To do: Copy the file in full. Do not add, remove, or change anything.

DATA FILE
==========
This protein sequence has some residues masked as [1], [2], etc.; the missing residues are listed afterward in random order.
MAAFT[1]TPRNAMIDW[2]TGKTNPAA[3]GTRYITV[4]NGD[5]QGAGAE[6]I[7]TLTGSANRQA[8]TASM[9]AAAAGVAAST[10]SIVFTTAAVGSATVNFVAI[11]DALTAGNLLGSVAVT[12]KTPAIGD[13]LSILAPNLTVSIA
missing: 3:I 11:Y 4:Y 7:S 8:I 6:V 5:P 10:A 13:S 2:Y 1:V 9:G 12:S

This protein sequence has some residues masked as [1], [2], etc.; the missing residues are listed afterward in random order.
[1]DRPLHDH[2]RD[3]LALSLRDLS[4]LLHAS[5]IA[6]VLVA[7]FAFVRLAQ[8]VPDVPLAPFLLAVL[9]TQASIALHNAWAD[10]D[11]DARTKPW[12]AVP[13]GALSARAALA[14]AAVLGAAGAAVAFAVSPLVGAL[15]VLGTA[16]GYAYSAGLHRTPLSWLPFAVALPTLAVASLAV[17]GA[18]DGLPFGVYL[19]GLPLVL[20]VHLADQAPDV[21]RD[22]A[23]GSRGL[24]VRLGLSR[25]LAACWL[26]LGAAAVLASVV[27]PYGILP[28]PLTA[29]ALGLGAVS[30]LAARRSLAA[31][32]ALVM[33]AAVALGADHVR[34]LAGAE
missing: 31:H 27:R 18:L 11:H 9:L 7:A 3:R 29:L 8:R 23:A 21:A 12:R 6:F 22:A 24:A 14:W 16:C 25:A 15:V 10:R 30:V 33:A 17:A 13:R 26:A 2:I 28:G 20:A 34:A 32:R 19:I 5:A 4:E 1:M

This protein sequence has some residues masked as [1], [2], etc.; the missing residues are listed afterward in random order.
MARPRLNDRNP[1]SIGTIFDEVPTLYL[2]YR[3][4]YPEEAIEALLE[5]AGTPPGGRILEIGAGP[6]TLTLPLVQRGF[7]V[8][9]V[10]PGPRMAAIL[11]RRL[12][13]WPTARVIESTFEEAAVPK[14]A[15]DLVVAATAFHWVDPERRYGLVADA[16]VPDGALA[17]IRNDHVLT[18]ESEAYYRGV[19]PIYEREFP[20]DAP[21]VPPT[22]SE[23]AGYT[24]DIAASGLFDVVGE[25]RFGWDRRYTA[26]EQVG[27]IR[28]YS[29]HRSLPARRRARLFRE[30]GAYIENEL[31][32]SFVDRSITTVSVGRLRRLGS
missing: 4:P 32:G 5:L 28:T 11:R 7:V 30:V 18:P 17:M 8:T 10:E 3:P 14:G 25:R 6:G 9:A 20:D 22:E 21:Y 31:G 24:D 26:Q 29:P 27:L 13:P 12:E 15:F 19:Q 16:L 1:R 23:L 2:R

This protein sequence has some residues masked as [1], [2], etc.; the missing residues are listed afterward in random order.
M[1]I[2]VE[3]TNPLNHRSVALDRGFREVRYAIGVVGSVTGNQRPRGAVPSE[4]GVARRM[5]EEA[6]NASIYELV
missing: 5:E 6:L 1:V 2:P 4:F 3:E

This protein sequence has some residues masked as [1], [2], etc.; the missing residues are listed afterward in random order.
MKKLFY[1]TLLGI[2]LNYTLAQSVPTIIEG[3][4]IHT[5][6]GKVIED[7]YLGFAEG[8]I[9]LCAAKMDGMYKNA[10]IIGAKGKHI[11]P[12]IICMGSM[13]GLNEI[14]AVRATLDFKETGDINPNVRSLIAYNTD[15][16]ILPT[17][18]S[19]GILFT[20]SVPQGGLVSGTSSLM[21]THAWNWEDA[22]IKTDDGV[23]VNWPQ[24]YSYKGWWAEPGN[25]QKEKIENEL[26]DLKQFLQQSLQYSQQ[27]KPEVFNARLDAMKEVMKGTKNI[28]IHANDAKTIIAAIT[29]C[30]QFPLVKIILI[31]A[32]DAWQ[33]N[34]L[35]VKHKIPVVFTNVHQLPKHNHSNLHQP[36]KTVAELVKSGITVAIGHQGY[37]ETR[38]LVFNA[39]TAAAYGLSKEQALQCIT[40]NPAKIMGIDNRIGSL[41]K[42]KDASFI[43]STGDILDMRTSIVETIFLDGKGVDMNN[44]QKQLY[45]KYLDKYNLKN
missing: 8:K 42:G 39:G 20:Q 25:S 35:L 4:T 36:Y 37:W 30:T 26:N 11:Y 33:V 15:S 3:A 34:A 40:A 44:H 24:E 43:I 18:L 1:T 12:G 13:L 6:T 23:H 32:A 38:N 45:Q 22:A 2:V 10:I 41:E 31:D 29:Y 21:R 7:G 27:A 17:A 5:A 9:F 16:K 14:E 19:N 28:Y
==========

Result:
This protein sequence has some residues masked as [1], [2], etc.; the missing residues are listed afterward in random order.
MAAFT[1]TPRNAMIDW[2]TGKTNPAA[3]GTRYITV[4]NGD[5]QGAGAE[6]I[7]TLTGSANRQA[8]TASM[9]AAAAGVAAST[10]SIVFTTAAVGSATVNFVAI[11]DALTAGNLLGSVAVT[12]KTPAIGD[13]LSILAPNLTVSIA
missing: 3:I 11:Y 4:Y 7:S 8:I 6:V 5:P 10:A 13:S 2:Y 1:V 9:G 12:S

This protein sequence has some residues masked as [1], [2], etc.; the missing residues are listed afterward in random order.
[1]DRPLHDH[2]RD[3]LALSLRDLS[4]LLHAS[5]IA[6]VLVA[7]FAFVRLAQ[8]VPDVPLAPFLLAVL[9]TQASIALHNAWAD[10]D[11]DARTKPW[12]AVP[13]GALSARAALA[14]AAVLGAAGAAVAFAVSPLVGAL[15]VLGTA[16]GYAYSAGLHRTPLSWLPFAVALPTLAVASLAV[17]GA[18]DGLPFGVYL[19]GLPLVL[20]VHLADQAPDV[21]RD[22]A[23]GSRGL[24]VRLGLSR[25]LAACWL[26]LGAAAVLASVV[27]PYGILP[28]PLTA[29]ALGLGAVS[30]LAARRSLAA[31][32]ALVM[33]AAVALGADHVR[34]LAGAE
missing: 31:H 27:R 18:L 11:H 9:L 7:A 3:R 29:L 8:R 23:A 21:A 12:R 6:F 22:A 24:A 14:W 16:C 25:A 15:V 10:R 30:V 33:A 17:A 13:R 26:A 2:I 28:G 20:A 34:A 32:R 19:I 5:A 4:E 1:M

This protein sequence has some residues masked as [1], [2], etc.; the missing residues are listed afterward in random order.
MARPRLNDRNP[1]SIGTIFDEVPTLYL[2]YR[3][4]YPEEAIEALLE[5]AGTPPGGRILEIGAGP[6]TLTLPLVQRGF[7]V[8][9]V[10]PGPRMAAIL[11]RRL[12][13]WPTARVIESTFEEAAVPK[14]A[15]DLVVAATAFHWVDPERRYGLVADA[16]VPDGALA[17]IRNDHVLT[18]ESEAYYRGV[19]PIYEREFP[20]DAP[21]VPPT[22]SE[23]AGYT[24]DIAASGLFDVVGE[25]RFGWDRRYTA[26]EQVG[27]IR[28]YS[29]HRSLPARRRARLFRE[30]GAYIENEL[31][32]SFVDRSITTVSVGRLRRLGS
missing: 4:P 32:G 5:L 28:T 11:R 7:V 30:V 18:P 17:M 8:T 10:E 3:P 14:G 25:R 6:G 9:A 20:D 22:E 21:Y 31:G 24:D 26:Q 29:P 27:L 13:P 12:E 15:F 19:Q 16:L 1:R 23:L 2:R

This protein sequence has some residues masked as [1], [2], etc.; the missing residues are listed afterward in random order.
M[1]I[2]VE[3]TNPLNHRSVALDRGFREVRYAIGVVGSVTGNQRPRGAVPSE[4]GVARRM[5]EEA[6]NASIYELV
missing: 5:E 6:L 1:V 2:P 4:F 3:E

This protein sequence has some residues masked as [1], [2], etc.; the missing residues are listed afterward in random order.
MKKLFY[1]TLLGI[2]LNYTLAQSVPTIIEG[3][4]IHT[5][6]GKVIED[7]YLGFAEG[8]I[9]LCAAKMDGMYKNA[10]IIGAKGKHI[11]P[12]IICMGSM[13]GLNEI[14]AVRATLDFKETGDINPNVRSLIAYNTD[15][16]ILPT[17][18]S[19]GILFT[20]SVPQGGLVSGTSSLM[21]THAWNWEDA[22]IKTDDGV[23]VNWPQ[24]YSYKGWWAEPGN[25]QKEKIENEL[26]DLKQFLQQSLQYSQQ[27]KPEVFNARLDAMKEVMKGTKNI[28]IHANDAKTIIAAIT[29]C[30]QFPLVKIILI[31]A[32]DAWQ[33]N[34]L[35]VKHKIPVVFTNVHQLPKHNHSNLHQP[36]KTVAELVKSGITVAIGHQGY[37]ETR[38]LVFNA[39]TAAAYGLSKEQALQCIT[40]NPAKIMGIDNRIGSL[41]K[42]KDASFI[43]STGDILDMRTSIVETIFLDGKGVDMNN[44]QKQLY[45]KYLDKYNLKN
missing: 8:K 42:G 39:G 20:Q 25:S 35:L 4:T 36:Y 37:W 30:T 26:N 11:Y 33:V 15:S 3:A 34:A 40:A 44:H 24:E 43:I 18:L 1:T 12:G 13:L 6:T 23:H 32:A 38:N 45:Q 22:A 2:V 10:I 41:E 31:D 29:Y 21:R 7:G 27:A 17:A 5:A 9:F 16:K 14:E 19:N 28:Y